Books by Alumni and Faculty

Click on the cover or title for more information on each book. To submit your book for consideration, email cornellians@cornell.edu. Please note that to be included here, books must be published by a conventional publisher and be of interest to a general audience. Books not featured will be forwarded to the Class Notes section.

The Whole-Person Workplace

The Whole-Person Workplace

An expert on work and family issues who appears regularly in the national media, Scott Behson ’94 is a professor of management at Fairleigh Dickinson University. His latest book describes best practices in such areas as remote work, family leave, workplace culture, vacation policy, and more.

All Sorrows Can Be Borne

All Sorrows Can Be Borne

In a novel inspired by true events, Loren Meyer Stephens ’65 tells a tale that spans from World War II to the early 1980s and from Japan to Montana. It’s narrated by a Japanese woman whose husband is seriously ill, and who makes the heart-wrenching decision to send her young son to live with relatives in America.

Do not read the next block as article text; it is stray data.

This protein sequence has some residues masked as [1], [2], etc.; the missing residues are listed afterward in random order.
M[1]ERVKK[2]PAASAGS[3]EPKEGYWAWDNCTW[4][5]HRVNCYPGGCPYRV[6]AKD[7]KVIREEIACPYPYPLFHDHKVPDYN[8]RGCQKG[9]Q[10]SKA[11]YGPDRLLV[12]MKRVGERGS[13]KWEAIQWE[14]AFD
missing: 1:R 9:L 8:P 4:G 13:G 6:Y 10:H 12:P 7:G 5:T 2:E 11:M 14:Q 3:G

Hugo

Hugo

The title character in this hardcover picture book for kids aged three to seven—illustrated by Birgitta Sif Jonsdottir ’03—is a gregarious pigeon who serves as the warden of a small Parisian park, tending to its human and animal visitors and visiting the nearby apartments.

Vineland Reread

Vineland Reread

Publishers Weekly calls this treatise on the novel Vineland (by Thomas Pynchon ’59) a “penetrating and nuanced work of literary criticism.” Author Peter Coviello, PhD ’98, is an English professor at the University of Illinois, Chicago.

How Photography Became Contemporary Art

How Photography Became Contemporary Art

Andy Grundberg ’69, the New York Times’ photography critic from 1981–1991, had a front-row seat to (as he puts it in his introduction) “the remarkable rise of photography from the margins of art to its vital center, all within a span of 25 years.”

Books Promiscuously Read

Books Promiscuously Read

Heather Cass White, PhD ’98, teaches English at the University of Alabama, Tuscaloosa, and is best known for editing several collections of work by the American modernist poet Marianne Moore. Here, she explores the pleasures of reading itself and contemplates its transformative power.